For Investors, Tesla Is a Bad Bet

August 28, 2018, 1:24 PM UTC

Few if any enterprises have evoked such wide-ranging forecasts as Tesla.

Founder Elon Musk has spread uncertainty by consistently promising production rates and financial performance that he fails to deliver, as well as pledging that Tesla needs no new capital, only to raise $8 billion in debt and equity over the past three years.

As for investors, their view of Tesla’s future is a study in extremes. At the positive end, esteemed money manager Ron Baron reckons that the electric car maker could be worth $700 billion in a decade, meaning that its share price would jump more than ten fold to exceed $4,000. Leading the Wall Street naysayers is JPMorgan, which predicts that Tesla shares will fall to $195 by December, a decline of 38%.

Although opinions on what Tesla will do covers a gigantic spectrum, what it has to do to enrich investors can be forecast with reasonable accuracy. Starting with Tesla’s rich valuation––a major handicap for its future stock performance––we can calculate how big and profitable it must be to deliver even moderately good returns. And will need to be both plenty big, and plenty profitable.

Today, Tesla boasts a market cap of $53 billion. But since it holds just $2.2 billion cash and will need a lot more, it’s reasonable to estimate that Musk will have to raise another $5 billion in equity over the next year or two. So we start with an equity valuation of $58 billion.

Let’s assume investors will require a 8% return on their Tesla shares. That’s probably a bare minimum given that this is the epitome of a high-risk stock. In that case, Tesla would need to grow its value by 51% by the end of 2024. By the end of that five year, four month period, Tesla’s market cap would need to reach $88 billion.

Five-plus years from now, it’s likely that Tesla will be a fairly mature company. A reasonable prediction puts its price-to-earnings multiple by late 2024 at 16.6. In effect, that means investors from that point on would expect Tesla to provide 8% returns on consistently growing sales and profits, but with a constant PE, meaning its years of stupendous growth are in the rear-view mirror.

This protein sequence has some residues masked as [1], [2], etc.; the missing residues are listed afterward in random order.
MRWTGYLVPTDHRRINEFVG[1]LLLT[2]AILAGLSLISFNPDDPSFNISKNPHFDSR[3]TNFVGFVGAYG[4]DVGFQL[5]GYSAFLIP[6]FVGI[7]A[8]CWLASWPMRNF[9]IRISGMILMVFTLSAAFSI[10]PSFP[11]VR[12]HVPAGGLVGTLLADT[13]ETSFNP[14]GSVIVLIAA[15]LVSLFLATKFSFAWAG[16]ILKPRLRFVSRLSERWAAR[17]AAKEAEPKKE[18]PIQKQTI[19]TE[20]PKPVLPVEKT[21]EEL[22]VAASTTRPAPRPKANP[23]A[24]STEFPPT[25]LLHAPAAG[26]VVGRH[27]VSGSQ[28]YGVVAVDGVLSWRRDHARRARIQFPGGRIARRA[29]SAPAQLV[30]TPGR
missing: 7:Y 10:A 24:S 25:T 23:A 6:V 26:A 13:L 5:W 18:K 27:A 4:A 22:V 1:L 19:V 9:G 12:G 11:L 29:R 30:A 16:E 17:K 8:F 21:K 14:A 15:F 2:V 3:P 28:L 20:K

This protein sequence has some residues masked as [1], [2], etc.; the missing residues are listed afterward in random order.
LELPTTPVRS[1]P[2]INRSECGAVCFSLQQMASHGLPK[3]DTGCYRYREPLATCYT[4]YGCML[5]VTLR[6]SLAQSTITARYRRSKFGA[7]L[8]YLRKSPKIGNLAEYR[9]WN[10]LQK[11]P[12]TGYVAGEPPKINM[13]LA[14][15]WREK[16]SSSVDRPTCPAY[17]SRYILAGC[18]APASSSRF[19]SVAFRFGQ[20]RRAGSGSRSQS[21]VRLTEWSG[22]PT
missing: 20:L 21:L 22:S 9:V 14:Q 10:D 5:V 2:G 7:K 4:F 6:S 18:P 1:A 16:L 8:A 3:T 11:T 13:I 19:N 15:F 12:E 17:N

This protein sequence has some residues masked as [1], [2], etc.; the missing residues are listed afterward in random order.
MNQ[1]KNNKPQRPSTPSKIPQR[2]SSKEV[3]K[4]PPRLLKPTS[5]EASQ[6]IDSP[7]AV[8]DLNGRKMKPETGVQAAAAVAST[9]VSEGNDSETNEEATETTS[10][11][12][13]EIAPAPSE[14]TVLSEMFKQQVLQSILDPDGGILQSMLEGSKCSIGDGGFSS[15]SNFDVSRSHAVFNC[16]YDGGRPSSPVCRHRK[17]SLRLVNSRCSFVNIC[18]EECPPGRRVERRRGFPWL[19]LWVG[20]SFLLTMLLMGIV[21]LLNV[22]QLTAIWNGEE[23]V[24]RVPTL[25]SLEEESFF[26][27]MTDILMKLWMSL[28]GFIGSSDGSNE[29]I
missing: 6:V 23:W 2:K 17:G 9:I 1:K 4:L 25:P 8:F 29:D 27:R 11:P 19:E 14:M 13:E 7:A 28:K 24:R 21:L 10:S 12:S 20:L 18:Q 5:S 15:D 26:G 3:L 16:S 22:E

At that PE, Tesla would be generating net earnings of $5.3 billion ($86 billion divided by 16.6), representing a swing of $8.4 billion from its annualized losses of $3.1 billion through the first half of 2018.

Today, the world’s most profitable major luxury car producer is BMW, which last year posted after-tax margins of 8.8%. But we’ll accept the view of many analysts that Musk can advance not only automative technology, but profitability, and forecast net margins of 10%, a full 14% above BMW. In that scenario, Tesla would be generating sales of $53 billion in just over five years. That’s an annual growth rate of 31%.

Even to achieve these modest returns, Tesla would need to conquer a giant share of the future luxury car market. (Musk says that the Model 3 will be a mass market vehicle, but its current pricing, and the phasing out tax credit as volumes grow, is likely to confine Tesla to the premium category.)

According to a study by market research firm Profshare, the luxury market will grow at nearly 11% through 2024, expanding from current revenues of $100 billion to $173 billion, or 73%. In the second quarter of 2018, Tesla’s sales were running at an annualized rate of $12.2 billion, meaning it holds just over 12% of the market.

At our goal of $53 billion by the end of 2024, Tesla would need to grow its sales by $40 billion, and grab 30% of the premium car market. It would absorb no less than 54% of the category’s total growth over that period, leaving less than half for its competitors.

Today, a trio of luxury brands from three German carmakers BMW, Mercedes-Benz (Daimler), and Audi (Volkswagen), control almost 80% of the premium market, each holding between 23% and 26%. Tesla would need to steal around 14 points of share from the three German champs, or almost five points each.

“Tesla will be challenged,” says Bart Demandt, automotive analyst and consultant at “Virtually every luxury player wants to be in the electric car business. Audi is moving ahead, and BMW already has a head-start. It’s a highly competitive market that presents a risk for Tesla.”

Can Tesla get there? It would need to lap a field full of formidable competitors. Keep in mind that Tesla might need to raise a lot more than $5 billion in new equity, that an 8% return might not satisfy investors, or that its margins might be only excellent, not a world-besting 10%. A Humphrey Bogart told Mary Astor in The Maltese Falcon on the reasons why he didn’t trust her, “Just look at the number of them.”

Tesla’s road to success also requires by 2024, something like half of all the premium cars on the road are electric vehicles, a multiple of today’s number.

Elon Musk wants his investors to believe in miracles. He’ll need one to make his stock anything but a creaking jalopy in the years ahead.